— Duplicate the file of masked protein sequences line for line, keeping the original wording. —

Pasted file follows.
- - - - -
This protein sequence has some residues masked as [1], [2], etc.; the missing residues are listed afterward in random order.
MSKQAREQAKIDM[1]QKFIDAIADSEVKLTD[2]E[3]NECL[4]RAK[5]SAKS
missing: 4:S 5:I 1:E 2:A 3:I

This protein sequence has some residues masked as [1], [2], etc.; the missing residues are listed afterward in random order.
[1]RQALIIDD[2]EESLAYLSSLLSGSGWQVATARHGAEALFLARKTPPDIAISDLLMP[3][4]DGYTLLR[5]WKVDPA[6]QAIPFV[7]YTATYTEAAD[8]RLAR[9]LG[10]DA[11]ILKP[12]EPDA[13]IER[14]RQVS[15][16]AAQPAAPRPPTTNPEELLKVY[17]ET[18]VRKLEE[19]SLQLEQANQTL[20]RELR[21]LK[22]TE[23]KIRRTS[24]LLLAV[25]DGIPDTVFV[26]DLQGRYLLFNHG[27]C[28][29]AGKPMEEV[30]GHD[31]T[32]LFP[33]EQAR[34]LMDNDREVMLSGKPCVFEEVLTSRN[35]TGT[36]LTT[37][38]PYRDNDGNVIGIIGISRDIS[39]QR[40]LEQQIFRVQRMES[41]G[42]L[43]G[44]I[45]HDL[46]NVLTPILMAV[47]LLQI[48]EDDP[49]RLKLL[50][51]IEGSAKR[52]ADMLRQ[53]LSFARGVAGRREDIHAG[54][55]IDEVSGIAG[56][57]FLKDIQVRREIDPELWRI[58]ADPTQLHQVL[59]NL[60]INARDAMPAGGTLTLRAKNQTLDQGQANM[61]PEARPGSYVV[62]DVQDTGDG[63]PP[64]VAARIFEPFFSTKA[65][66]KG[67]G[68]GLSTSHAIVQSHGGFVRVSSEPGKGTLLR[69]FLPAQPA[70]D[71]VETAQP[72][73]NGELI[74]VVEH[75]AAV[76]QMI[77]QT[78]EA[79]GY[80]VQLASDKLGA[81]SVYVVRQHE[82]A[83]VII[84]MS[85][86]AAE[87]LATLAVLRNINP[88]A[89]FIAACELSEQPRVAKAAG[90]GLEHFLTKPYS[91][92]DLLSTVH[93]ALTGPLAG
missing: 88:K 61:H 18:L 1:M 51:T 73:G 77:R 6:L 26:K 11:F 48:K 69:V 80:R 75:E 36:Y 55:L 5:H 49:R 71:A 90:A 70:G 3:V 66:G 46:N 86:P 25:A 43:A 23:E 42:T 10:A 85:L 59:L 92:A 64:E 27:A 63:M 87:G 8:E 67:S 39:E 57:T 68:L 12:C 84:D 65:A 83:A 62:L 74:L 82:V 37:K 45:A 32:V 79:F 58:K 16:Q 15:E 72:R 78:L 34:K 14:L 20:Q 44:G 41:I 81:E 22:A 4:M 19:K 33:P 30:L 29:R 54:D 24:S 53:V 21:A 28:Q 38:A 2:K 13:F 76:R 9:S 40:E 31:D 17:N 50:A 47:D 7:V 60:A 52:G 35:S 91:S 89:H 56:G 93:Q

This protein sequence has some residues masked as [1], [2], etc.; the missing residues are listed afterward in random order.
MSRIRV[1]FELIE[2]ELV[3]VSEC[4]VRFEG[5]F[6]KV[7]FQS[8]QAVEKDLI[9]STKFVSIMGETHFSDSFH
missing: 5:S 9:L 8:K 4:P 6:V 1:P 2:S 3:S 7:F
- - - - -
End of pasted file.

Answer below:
This protein sequence has some residues masked as [1], [2], etc.; the missing residues are listed afterward in random order.
MSKQAREQAKIDM[1]QKFIDAIADSEVKLTD[2]E[3]NECL[4]RAK[5]SAKS
missing: 4:S 5:I 1:E 2:A 3:I

This protein sequence has some residues masked as [1], [2], etc.; the missing residues are listed afterward in random order.
[1]RQALIIDD[2]EESLAYLSSLLSGSGWQVATARHGAEALFLARKTPPDIAISDLLMP[3][4]DGYTLLR[5]WKVDPA[6]QAIPFV[7]YTATYTEAAD[8]RLAR[9]LG[10]DA[11]ILKP[12]EPDA[13]IER[14]RQVS[15][16]AAQPAAPRPPTTNPEELLKVY[17]ET[18]VRKLEE[19]SLQLEQANQTL[20]RELR[21]LK[22]TE[23]KIRRTS[24]LLLAV[25]DGIPDTVFV[26]DLQGRYLLFNHG[27]C[28][29]AGKPMEEV[30]GHD[31]T[32]LFP[33]EQAR[34]LMDNDREVMLSGKPCVFEEVLTSRN[35]TGT[36]LTT[37][38]PYRDNDGNVIGIIGISRDIS[39]QR[40]LEQQIFRVQRMES[41]G[42]L[43]G[44]I[45]HDL[46]NVLTPILMAV[47]LLQI[48]EDDP[49]RLKLL[50][51]IEGSAKR[52]ADMLRQ[53]LSFARGVAGRREDIHAG[54][55]IDEVSGIAG[56][57]FLKDIQVRREIDPELWRI[58]ADPTQLHQVL[59]NL[60]INARDAMPAGGTLTLRAKNQTLDQGQANM[61]PEARPGSYVV[62]DVQDTGDG[63]PP[64]VAARIFEPFFSTKA[65][66]KG[67]G[68]GLSTSHAIVQSHGGFVRVSSEPGKGTLLR[69]FLPAQPA[70]D[71]VETAQP[72][73]NGELI[74]VVEH[75]AAV[76]QMI[77]QT[78]EA[79]GY[80]VQLASDKLGA[81]SVYVVRQHE[82]A[83]VII[84]MS[85][86]AAE[87]LATLAVLRNINP[88]A[89]FIAACELSEQPRVAKAAG[90]GLEHFLTKPYS[91][92]DLLSTVH[93]ALTGPLAG
missing: 88:K 61:H 18:L 1:M 51:T 73:G 77:R 6:L 26:K 11:F 48:K 69:V 80:R 75:E 36:Y 55:L 5:H 49:R 71:A 90:A 70:G 3:V 66:G 46:N 86:P 25:A 43:A 23:E 42:T 10:A 85:L 59:L 92:A 64:E 27:A 63:M 87:G 8:E 67:S 39:E 57:T 68:L 12:C 84:D 65:A 83:A 62:L 74:L 82:V 37:K 45:A 32:V 79:F 58:K 16:Q 15:E 72:R 78:L 34:K 14:L 20:Q 44:G 41:I 81:E 22:A 4:M 19:K 33:P 30:L 29:R 54:D 24:S 53:V 21:A 28:Q 38:A 2:K 13:F 76:R 9:S 40:E 31:D 17:N 50:A 47:D 7:V 60:A 52:G 35:S 91:S 89:H 56:G 93:Q

This protein sequence has some residues masked as [1], [2], etc.; the missing residues are listed afterward in random order.
MSRIRV[1]FELIE[2]ELV[3]VSEC[4]VRFEG[5]F[6]KV[7]FQS[8]QAVEKDLI[9]STKFVSIMGETHFSDSFH
missing: 5:S 9:L 8:K 4:P 6:V 1:P 2:S 3:S 7:F